SpaceX launches new cargo Dragon to House Station for Falcon 9's 100th profitable flight

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SpaceX started its 21st CRS (Commercial Resupply Services) mission for NASA to the International Space Station on Sunday with a brand new variant of its Dragon capsule spacecraft. This new cargo kite has a greater carrying capacity and can dock with the space station completely autonomously, both improvements over the last iteration.

This is the first launch for this redesigned cargo kite and also the first mission for SpaceX new series of CRS missions under a renewed contract with NASA. It carries 6,400 pounds of supplies for the space station and its crew as well as experimental supplies and equipment for the research carried out on the station. This version of Dragon can carry 20% more than the last SpaceX cargo spaceship. and it also has twice the number of lockers for the air-conditioned transport of test material.

The new cargo kite is a modified version of the Crew Dragon that delivered astronauts to the ISS during the Demo 2 mission in May and during the Crew 1 flight last month. Modifications include the removal of the crew version's Super Draco engines, which allow the propulsion system to quickly carry the capsule away from the Falcon 9 in the event that early demolition is required to protect the astronauts on board. It can also be reused up to five times, with the last freight version only three times.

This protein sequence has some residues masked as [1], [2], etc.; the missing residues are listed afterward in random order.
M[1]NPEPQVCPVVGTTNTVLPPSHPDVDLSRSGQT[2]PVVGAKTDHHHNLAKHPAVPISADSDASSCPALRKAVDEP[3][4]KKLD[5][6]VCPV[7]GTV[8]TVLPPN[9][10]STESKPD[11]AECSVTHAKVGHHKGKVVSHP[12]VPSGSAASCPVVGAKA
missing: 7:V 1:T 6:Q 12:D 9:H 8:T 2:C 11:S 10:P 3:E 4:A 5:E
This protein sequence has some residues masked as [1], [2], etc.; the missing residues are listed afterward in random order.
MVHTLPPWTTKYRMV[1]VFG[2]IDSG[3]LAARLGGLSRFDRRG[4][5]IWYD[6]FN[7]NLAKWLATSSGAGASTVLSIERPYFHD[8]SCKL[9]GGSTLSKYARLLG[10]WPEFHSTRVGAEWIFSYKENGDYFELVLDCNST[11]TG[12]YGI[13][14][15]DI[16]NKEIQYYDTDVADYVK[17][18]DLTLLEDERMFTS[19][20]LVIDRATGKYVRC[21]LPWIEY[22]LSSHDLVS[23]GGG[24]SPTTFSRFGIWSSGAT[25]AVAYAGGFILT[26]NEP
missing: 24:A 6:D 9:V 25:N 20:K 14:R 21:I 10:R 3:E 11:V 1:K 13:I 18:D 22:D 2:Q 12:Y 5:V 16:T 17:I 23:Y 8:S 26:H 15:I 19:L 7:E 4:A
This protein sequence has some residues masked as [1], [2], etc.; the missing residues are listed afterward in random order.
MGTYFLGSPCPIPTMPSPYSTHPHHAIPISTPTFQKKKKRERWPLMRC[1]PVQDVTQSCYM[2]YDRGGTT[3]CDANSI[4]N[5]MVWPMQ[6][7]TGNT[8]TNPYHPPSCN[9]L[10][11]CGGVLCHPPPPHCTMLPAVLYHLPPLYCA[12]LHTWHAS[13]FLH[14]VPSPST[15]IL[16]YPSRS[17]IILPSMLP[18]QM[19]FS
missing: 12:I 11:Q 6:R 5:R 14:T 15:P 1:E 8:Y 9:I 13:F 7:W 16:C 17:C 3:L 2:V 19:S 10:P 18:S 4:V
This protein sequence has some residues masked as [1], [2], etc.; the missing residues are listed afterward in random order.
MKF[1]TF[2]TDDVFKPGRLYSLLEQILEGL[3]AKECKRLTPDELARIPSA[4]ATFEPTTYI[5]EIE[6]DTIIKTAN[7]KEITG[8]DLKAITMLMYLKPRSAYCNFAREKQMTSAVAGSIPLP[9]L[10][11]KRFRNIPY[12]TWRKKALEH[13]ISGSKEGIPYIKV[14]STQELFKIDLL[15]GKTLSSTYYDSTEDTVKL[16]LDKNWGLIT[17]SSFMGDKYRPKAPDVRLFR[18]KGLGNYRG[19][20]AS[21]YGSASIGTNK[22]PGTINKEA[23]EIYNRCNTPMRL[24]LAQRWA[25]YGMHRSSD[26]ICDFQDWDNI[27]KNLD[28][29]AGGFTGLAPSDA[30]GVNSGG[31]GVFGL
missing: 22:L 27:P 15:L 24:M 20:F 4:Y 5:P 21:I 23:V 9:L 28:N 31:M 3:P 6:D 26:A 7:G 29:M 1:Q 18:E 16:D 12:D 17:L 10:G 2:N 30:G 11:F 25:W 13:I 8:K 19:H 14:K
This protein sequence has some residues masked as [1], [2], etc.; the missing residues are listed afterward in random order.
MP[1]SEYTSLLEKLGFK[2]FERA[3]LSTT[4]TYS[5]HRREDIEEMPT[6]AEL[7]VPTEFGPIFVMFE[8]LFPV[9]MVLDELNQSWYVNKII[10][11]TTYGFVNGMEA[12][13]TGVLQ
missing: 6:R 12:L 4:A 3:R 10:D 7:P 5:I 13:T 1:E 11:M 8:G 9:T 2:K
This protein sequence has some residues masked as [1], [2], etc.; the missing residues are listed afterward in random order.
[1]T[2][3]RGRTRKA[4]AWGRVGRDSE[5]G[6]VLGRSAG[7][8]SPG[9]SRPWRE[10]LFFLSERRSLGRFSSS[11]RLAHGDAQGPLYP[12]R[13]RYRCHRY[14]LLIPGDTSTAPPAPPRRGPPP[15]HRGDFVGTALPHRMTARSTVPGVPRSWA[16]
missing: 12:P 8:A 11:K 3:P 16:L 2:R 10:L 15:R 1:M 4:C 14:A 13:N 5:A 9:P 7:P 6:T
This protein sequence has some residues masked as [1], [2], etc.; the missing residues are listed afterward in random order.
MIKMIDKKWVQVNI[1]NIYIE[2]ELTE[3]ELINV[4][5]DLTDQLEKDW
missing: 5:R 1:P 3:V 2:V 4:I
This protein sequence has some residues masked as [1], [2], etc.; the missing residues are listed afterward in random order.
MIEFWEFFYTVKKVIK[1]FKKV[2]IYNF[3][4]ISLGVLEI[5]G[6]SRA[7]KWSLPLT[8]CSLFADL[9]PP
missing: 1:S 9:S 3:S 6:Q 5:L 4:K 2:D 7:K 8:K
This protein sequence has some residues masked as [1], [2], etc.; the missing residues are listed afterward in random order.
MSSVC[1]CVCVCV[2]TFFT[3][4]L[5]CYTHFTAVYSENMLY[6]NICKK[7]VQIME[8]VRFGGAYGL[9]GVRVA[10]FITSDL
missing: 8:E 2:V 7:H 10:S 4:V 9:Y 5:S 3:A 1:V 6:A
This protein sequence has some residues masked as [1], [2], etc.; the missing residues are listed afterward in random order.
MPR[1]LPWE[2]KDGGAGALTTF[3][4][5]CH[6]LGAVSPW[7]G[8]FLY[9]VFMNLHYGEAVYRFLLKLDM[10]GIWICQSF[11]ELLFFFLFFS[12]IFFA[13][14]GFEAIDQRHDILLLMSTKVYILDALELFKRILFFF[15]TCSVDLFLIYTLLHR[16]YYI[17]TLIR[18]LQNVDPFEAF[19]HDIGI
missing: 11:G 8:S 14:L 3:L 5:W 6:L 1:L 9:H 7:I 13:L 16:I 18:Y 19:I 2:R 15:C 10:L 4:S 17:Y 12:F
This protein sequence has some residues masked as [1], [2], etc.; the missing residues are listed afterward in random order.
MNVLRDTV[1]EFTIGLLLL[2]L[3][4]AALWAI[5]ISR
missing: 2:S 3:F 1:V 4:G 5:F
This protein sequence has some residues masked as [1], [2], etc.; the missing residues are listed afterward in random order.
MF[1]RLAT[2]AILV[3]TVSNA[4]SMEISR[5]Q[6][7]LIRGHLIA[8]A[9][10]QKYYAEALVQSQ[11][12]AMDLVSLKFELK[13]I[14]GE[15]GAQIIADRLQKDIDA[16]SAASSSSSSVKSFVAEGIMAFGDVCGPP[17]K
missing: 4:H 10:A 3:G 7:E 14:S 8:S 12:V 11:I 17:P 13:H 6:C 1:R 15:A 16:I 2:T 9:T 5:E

That launch marked SpaceX's 100th successful Falcon 9 start, and the company has flown 43 of those on recovered and refurbished boosters. Today's mission also included restoring the first stage of Falcon 9, which has now flown four times in total. This is the 68th successful booster landing for SpaceX.

Next up for CRS-21 is a rendezvous between the cargo kite and the ISS on Monday evening. The capsule will dock autonomously with one of the station's new international docking adapters, which have been specially developed to enable this automated docking process. It will be the second dragon to be docked at the station when it arrives, as SpaceX's Crew Dragon from last month's crew mission is still there.